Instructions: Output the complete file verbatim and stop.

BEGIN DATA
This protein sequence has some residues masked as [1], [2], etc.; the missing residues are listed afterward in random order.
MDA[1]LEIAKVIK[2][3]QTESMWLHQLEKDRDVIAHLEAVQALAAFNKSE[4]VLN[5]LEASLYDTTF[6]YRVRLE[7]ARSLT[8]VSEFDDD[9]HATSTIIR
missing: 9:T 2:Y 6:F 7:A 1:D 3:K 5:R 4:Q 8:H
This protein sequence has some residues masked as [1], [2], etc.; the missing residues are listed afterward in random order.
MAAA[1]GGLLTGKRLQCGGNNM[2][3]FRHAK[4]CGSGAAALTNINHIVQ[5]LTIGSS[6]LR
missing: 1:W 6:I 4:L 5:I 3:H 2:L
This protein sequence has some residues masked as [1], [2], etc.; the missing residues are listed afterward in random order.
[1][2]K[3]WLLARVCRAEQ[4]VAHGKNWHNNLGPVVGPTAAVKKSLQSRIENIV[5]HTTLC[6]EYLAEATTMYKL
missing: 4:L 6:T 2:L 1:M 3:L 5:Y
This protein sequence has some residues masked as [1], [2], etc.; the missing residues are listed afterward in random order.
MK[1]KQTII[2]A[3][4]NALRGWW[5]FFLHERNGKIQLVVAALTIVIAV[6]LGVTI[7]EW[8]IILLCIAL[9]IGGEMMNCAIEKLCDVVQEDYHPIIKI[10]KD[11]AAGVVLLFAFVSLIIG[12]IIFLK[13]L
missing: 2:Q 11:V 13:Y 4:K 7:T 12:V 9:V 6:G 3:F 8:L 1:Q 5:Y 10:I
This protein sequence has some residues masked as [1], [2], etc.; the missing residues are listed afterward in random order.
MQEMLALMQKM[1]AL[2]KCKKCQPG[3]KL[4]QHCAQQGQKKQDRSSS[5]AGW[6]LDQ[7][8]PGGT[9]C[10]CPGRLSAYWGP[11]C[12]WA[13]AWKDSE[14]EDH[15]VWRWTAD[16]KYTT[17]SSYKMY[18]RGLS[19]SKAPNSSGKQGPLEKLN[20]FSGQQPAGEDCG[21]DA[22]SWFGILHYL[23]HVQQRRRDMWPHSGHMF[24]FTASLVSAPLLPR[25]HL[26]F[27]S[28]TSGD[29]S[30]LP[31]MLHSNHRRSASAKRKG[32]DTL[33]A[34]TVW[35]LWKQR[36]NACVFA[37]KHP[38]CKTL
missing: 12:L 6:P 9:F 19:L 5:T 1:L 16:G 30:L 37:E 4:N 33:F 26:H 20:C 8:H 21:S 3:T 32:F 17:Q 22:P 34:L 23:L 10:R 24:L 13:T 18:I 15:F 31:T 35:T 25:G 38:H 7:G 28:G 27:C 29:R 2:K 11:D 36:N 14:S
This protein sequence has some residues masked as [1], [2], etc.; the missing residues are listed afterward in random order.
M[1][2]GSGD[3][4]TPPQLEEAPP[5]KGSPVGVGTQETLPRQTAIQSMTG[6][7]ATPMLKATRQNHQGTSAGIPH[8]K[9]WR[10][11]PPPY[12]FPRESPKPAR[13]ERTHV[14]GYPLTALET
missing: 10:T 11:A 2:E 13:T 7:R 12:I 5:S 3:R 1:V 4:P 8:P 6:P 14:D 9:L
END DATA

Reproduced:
This protein sequence has some residues masked as [1], [2], etc.; the missing residues are listed afterward in random order.
MDA[1]LEIAKVIK[2][3]QTESMWLHQLEKDRDVIAHLEAVQALAAFNKSE[4]VLN[5]LEASLYDTTF[6]YRVRLE[7]ARSLT[8]VSEFDDD[9]HATSTIIR
missing: 9:T 2:Y 6:F 7:A 1:D 3:K 5:R 4:Q 8:H
This protein sequence has some residues masked as [1], [2], etc.; the missing residues are listed afterward in random order.
MAAA[1]GGLLTGKRLQCGGNNM[2][3]FRHAK[4]CGSGAAALTNINHIVQ[5]LTIGSS[6]LR
missing: 1:W 6:I 4:L 5:I 3:H 2:L
This protein sequence has some residues masked as [1], [2], etc.; the missing residues are listed afterward in random order.
[1][2]K[3]WLLARVCRAEQ[4]VAHGKNWHNNLGPVVGPTAAVKKSLQSRIENIV[5]HTTLC[6]EYLAEATTMYKL
missing: 4:L 6:T 2:L 1:M 3:L 5:Y
This protein sequence has some residues masked as [1], [2], etc.; the missing residues are listed afterward in random order.
MK[1]KQTII[2]A[3][4]NALRGWW[5]FFLHERNGKIQLVVAALTIVIAV[6]LGVTI[7]EW[8]IILLCIAL[9]IGGEMMNCAIEKLCDVVQEDYHPIIKI[10]KD[11]AAGVVLLFAFVSLIIG[12]IIFLK[13]L
missing: 2:Q 11:V 13:Y 4:K 7:T 12:V 9:V 6:G 3:F 8:L 1:Q 5:Y 10:I
This protein sequence has some residues masked as [1], [2], etc.; the missing residues are listed afterward in random order.
MQEMLALMQKM[1]AL[2]KCKKCQPG[3]KL[4]QHCAQQGQKKQDRSSS[5]AGW[6]LDQ[7][8]PGGT[9]C[10]CPGRLSAYWGP[11]C[12]WA[13]AWKDSE[14]EDH[15]VWRWTAD[16]KYTT[17]SSYKMY[18]RGLS[19]SKAPNSSGKQGPLEKLN[20]FSGQQPAGEDCG[21]DA[22]SWFGILHYL[23]HVQQRRRDMWPHSGHMF[24]FTASLVSAPLLPR[25]HL[26]F[27]S[28]TSGD[29]S[30]LP[31]MLHSNHRRSASAKRKG[32]DTL[33]A[34]TVW[35]LWKQR[36]NACVFA[37]KHP[38]CKTL
missing: 12:L 6:P 9:F 19:L 5:T 1:L 16:G 30:L 37:E 4:N 33:F 26:H 20:C 8:H 21:S 3:T 32:F 17:Q 22:P 34:L 23:L 10:R 24:L 13:T 18:I 15:F 31:T 35:T 25:G 38:H 7:G 28:G 27:C 29:R 2:K 11:D 36:N 14:S
This protein sequence has some residues masked as [1], [2], etc.; the missing residues are listed afterward in random order.
M[1][2]GSGD[3][4]TPPQLEEAPP[5]KGSPVGVGTQETLPRQTAIQSMTG[6][7]ATPMLKATRQNHQGTSAGIPH[8]K[9]WR[10][11]PPPY[12]FPRESPKPAR[13]ERTHV[14]GYPLTALET
missing: 10:T 11:A 2:E 13:T 7:R 12:I 5:S 3:R 1:V 4:P 8:P 6:P 14:D 9:L